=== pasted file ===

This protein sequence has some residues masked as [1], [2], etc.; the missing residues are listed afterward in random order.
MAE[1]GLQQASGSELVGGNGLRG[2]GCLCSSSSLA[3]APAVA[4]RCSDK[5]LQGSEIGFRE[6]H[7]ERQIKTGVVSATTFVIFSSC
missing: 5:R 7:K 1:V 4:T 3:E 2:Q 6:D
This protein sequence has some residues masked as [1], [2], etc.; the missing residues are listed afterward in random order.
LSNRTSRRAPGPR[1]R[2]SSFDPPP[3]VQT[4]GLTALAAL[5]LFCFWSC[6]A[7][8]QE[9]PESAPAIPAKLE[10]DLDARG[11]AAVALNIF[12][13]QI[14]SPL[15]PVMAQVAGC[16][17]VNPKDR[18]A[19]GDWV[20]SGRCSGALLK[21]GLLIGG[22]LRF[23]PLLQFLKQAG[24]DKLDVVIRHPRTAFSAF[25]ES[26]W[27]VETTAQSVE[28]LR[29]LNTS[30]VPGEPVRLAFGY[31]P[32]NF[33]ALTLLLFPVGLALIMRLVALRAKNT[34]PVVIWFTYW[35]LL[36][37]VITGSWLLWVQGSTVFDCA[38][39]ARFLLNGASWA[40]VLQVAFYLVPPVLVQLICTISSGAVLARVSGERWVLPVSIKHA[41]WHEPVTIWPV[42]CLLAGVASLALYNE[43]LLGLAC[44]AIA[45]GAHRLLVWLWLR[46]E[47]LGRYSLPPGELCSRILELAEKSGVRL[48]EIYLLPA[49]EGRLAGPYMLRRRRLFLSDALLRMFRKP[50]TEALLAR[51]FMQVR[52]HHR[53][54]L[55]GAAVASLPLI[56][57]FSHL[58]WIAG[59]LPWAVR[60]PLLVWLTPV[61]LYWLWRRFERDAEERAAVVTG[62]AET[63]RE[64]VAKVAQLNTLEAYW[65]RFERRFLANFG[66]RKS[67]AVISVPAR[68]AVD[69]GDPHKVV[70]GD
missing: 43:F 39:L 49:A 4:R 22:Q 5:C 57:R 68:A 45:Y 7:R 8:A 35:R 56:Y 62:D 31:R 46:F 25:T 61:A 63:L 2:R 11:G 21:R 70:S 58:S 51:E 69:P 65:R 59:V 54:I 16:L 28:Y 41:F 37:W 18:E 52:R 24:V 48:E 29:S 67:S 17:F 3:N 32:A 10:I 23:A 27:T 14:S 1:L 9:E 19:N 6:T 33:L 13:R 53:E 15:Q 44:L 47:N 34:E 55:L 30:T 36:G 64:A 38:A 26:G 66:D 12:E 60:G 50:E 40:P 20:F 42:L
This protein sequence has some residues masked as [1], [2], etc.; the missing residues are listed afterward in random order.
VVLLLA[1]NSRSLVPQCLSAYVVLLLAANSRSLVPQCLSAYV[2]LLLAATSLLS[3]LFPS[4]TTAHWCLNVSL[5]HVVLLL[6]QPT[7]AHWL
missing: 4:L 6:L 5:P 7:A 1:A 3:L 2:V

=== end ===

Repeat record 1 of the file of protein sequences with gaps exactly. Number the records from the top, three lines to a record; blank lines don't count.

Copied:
This protein sequence has some residues masked as [1], [2], etc.; the missing residues are listed afterward in random order.
MAE[1]GLQQASGSELVGGNGLRG[2]GCLCSSSSLA[3]APAVA[4]RCSDK[5]LQGSEIGFRE[6]H[7]ERQIKTGVVSATTFVIFSSC
missing: 5:R 7:K 1:V 4:T 3:E 2:Q 6:D